WIPPS continues its mission amid challenges, loss of UW funding

The loss of all UW funding on July 1 was not a surprise to the WIPPS organization. Executive Director Eric Giordano said it’s been a gradual process preparing for the loss of support, which accounts for nearly 50 percent of WIPPS’ total budget.

WIPPS has been working to modify its business model, reducing the amount of programs and events to core areas – such as the Public Issues Series and the Veninga Religion and Lecture Series – as well as fundraising programs that generate a positive cash flow.

“We will also work to expand our Wisconsin Center for Consultative Services (WiCCS),” Giordano said. “WiCCS provides a convenient, one-stop shop for government, business and nonprofit research and consulting – everything from survey research to market analysis to soft skills development and training.”

While the funding loss is significant, WIPPS is continuing to seek support from individual donors, companies and charitable foundations that are committed to our mission of promoting civic engagement, informing the public on key issues and encouraging youth involvement in politics – all the while emphasizing an environment of civil, nonpartisan civic dialogue.

“We feel affirmed that many individuals, foundations and companies are actively supporting WIPPS,” said Aaron Zitzelsberger, WIPPS state development director. “These generous donors share our vision of giving the public accurate and unbiased information, promoting civic engagement and having a safe space for civil discussion.”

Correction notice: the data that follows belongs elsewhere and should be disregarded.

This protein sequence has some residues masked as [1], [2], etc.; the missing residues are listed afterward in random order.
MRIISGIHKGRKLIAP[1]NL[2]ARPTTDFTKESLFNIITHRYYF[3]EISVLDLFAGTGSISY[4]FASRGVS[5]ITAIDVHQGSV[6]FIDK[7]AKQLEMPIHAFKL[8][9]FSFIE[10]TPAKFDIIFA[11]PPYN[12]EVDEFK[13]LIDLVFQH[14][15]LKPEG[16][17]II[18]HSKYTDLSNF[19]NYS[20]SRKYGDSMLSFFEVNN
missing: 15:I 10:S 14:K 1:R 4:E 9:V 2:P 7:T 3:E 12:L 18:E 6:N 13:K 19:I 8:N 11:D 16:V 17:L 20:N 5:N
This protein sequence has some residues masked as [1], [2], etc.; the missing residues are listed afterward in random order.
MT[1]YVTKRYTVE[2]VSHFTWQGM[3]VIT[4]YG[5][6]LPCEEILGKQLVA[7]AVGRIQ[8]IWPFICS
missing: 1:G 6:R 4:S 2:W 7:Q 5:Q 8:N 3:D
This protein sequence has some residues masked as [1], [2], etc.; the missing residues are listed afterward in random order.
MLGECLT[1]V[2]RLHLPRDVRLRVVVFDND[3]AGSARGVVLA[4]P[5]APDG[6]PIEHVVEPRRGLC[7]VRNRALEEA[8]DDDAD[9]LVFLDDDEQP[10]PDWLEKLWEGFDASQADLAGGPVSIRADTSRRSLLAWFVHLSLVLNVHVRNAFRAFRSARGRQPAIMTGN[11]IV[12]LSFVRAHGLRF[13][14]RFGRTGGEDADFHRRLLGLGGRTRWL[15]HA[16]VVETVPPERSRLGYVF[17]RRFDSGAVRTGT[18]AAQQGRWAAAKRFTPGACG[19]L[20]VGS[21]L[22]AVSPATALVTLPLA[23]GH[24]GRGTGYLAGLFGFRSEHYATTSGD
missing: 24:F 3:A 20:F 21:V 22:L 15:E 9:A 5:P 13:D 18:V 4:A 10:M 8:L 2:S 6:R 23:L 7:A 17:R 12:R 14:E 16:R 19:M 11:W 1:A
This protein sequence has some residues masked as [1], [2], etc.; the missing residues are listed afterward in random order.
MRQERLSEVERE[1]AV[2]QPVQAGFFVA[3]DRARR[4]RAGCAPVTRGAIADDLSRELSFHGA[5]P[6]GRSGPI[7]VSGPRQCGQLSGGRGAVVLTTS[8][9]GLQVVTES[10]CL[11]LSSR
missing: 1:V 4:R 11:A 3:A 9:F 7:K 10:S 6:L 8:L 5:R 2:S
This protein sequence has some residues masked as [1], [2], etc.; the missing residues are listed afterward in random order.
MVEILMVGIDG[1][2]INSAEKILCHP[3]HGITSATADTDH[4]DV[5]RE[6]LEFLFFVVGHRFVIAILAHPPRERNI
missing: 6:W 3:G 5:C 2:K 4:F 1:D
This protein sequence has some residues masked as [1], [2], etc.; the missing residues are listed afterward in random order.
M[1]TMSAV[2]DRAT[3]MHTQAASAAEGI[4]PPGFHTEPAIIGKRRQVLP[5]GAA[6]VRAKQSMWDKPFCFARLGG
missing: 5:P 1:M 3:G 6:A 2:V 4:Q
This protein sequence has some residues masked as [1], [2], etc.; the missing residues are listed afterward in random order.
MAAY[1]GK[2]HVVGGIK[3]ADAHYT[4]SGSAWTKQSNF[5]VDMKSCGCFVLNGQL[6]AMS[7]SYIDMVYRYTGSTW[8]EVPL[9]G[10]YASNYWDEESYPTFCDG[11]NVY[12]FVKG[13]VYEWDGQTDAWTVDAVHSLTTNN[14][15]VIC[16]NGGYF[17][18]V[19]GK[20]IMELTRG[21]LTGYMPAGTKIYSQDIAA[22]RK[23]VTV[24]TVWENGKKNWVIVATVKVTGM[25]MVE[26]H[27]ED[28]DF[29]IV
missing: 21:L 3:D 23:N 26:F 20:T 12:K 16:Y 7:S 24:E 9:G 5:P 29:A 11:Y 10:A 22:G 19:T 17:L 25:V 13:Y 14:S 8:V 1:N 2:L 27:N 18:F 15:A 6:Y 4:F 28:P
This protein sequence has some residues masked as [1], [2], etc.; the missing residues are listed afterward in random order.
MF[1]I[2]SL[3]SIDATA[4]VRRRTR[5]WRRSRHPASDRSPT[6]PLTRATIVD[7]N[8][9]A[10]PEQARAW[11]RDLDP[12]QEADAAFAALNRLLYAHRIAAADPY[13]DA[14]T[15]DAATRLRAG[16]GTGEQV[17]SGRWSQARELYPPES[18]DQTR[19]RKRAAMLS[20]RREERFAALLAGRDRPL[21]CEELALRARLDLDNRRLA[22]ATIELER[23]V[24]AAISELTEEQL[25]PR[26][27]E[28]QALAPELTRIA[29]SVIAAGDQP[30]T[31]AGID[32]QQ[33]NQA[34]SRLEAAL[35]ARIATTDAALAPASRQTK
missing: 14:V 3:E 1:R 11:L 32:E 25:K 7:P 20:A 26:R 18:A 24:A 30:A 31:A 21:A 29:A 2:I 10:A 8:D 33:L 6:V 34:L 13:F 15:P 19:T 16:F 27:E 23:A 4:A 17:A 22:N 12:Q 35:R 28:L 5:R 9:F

WIPPS Health Policy Fellow and Wausau physician Dr. Corrie Norrbom believes civic engagement is at the heart of healthy, vibrant communities.

“People have to feel as though they are part of a community to care enough to learn about issues or want to get involved in any type of action,” she said. That’s why Dr. Norrbom has been involved for the past three years on WIPPS’ programming aimed at the health and vibrancy of communities.

From a 2013 program on health insurance (The Federal Health Insurance Marketplace: A View from Wisconsin) through this spring’s partnership with business leaders on parenting/work balance (Baby Business: The Dollars and Sense of Investing in Working Parents), she sees how businesses, government, individuals and organizations can work together on a shared vision. “We are fortunate to have WIPPS in Wisconsin, not only to carry out this work in local communities, but to link communities with state and national leaders.”

“We intend to continue offering the public programs on issues that matter to communities, as well as helping foster and encourage young people to become involved in the political process,” Giordano said. “We believe in our mission, and it is truly making a difference.”

To learn more about WIPPS or to make a donation, please visit www.wipps.org.